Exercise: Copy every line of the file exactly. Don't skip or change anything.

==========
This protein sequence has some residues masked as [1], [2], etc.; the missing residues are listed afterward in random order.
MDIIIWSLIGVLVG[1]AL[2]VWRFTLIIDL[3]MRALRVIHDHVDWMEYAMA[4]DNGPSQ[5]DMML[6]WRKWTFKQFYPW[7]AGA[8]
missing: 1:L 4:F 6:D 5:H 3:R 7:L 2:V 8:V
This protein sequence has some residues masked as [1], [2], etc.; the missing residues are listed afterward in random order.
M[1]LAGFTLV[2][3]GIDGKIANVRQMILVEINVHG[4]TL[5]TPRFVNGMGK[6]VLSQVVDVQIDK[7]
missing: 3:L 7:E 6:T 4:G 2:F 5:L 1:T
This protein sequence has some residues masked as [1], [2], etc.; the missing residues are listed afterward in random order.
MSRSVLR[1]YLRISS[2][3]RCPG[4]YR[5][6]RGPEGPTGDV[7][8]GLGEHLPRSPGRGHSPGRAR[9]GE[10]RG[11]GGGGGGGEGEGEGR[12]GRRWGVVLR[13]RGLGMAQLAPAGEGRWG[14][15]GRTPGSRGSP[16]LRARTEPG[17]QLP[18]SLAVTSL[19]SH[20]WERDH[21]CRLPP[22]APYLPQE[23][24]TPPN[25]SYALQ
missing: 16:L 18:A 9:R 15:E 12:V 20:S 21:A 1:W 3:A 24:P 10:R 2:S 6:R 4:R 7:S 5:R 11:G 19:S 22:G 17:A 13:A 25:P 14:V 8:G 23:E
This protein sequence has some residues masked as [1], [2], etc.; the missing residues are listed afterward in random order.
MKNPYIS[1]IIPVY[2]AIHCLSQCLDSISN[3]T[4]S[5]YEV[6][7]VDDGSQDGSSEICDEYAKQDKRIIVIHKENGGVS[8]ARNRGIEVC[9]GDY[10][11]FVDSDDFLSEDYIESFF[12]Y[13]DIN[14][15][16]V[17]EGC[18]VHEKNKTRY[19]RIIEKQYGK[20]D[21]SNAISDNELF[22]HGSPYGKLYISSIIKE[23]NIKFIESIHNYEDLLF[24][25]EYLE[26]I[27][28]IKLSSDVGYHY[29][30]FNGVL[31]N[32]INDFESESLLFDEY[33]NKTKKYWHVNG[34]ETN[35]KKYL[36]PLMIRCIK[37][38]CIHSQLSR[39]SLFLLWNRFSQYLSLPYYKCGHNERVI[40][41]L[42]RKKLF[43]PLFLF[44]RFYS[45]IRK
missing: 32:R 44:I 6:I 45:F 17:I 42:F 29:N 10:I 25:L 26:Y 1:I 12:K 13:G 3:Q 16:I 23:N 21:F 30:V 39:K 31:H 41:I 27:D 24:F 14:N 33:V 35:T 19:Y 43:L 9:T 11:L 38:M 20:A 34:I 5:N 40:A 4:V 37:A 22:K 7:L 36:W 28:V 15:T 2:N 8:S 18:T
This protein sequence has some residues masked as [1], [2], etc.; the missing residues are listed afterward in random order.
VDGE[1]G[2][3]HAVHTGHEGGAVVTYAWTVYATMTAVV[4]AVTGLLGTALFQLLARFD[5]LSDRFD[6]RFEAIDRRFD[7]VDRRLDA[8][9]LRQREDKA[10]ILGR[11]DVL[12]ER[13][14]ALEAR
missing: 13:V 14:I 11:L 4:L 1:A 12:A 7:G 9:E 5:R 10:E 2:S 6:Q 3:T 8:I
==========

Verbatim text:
This protein sequence has some residues masked as [1], [2], etc.; the missing residues are listed afterward in random order.
MDIIIWSLIGVLVG[1]AL[2]VWRFTLIIDL[3]MRALRVIHDHVDWMEYAMA[4]DNGPSQ[5]DMML[6]WRKWTFKQFYPW[7]AGA[8]
missing: 1:L 4:F 6:D 5:H 3:R 7:L 2:V 8:V
This protein sequence has some residues masked as [1], [2], etc.; the missing residues are listed afterward in random order.
M[1]LAGFTLV[2][3]GIDGKIANVRQMILVEINVHG[4]TL[5]TPRFVNGMGK[6]VLSQVVDVQIDK[7]
missing: 3:L 7:E 6:T 4:G 2:F 5:L 1:T
This protein sequence has some residues masked as [1], [2], etc.; the missing residues are listed afterward in random order.
MSRSVLR[1]YLRISS[2][3]RCPG[4]YR[5][6]RGPEGPTGDV[7][8]GLGEHLPRSPGRGHSPGRAR[9]GE[10]RG[11]GGGGGGGEGEGEGR[12]GRRWGVVLR[13]RGLGMAQLAPAGEGRWG[14][15]GRTPGSRGSP[16]LRARTEPG[17]QLP[18]SLAVTSL[19]SH[20]WERDH[21]CRLPP[22]APYLPQE[23][24]TPPN[25]SYALQ
missing: 16:L 18:A 9:R 15:E 12:V 20:S 21:A 1:W 3:A 24:P 10:R 2:S 6:R 4:R 7:S 5:R 11:G 19:S 22:G 17:A 13:A 25:P 14:V 8:G 23:E
This protein sequence has some residues masked as [1], [2], etc.; the missing residues are listed afterward in random order.
MKNPYIS[1]IIPVY[2]AIHCLSQCLDSISN[3]T[4]S[5]YEV[6][7]VDDGSQDGSSEICDEYAKQDKRIIVIHKENGGVS[8]ARNRGIEVC[9]GDY[10][11]FVDSDDFLSEDYIESFF[12]Y[13]DIN[14][15][16]V[17]EGC[18]VHEKNKTRY[19]RIIEKQYGK[20]D[21]SNAISDNELF[22]HGSPYGKLYISSIIKE[23]NIKFIESIHNYEDLLF[24][25]EYLE[26]I[27][28]IKLSSDVGYHY[29][30]FNGVL[31]N[32]INDFESESLLFDEY[33]NKTKKYWHVNG[34]ETN[35]KKYL[36]PLMIRCIK[37][38]CIHSQLSR[39]SLFLLWNRFSQYLSLPYYKCGHNERVI[40][41]L[42]RKKLF[43]PLFLF[44]RFYS[45]IRK
missing: 32:R 44:I 6:I 45:F 17:I 42:F 29:N 10:I 25:L 26:Y 1:I 12:K 13:G 3:Q 16:I 23:N 21:F 30:V 39:K 31:H 41:I 27:D 24:F 14:N 33:V 35:T 19:Y 43:L 9:T 11:L 38:M 20:A 34:I 5:N 40:A 4:V 37:A 22:K 7:L 36:W 28:V 15:T 2:N 8:S 18:T
This protein sequence has some residues masked as [1], [2], etc.; the missing residues are listed afterward in random order.
VDGE[1]G[2][3]HAVHTGHEGGAVVTYAWTVYATMTAVV[4]AVTGLLGTALFQLLARFD[5]LSDRFD[6]RFEAIDRRFD[7]VDRRLDA[8][9]LRQREDKA[10]ILGR[11]DVL[12]ER[13][14]ALEAR
missing: 13:V 14:I 11:L 4:L 1:A 12:A 7:G 9:E 5:R 10:E 2:S 6:Q 3:T 8:I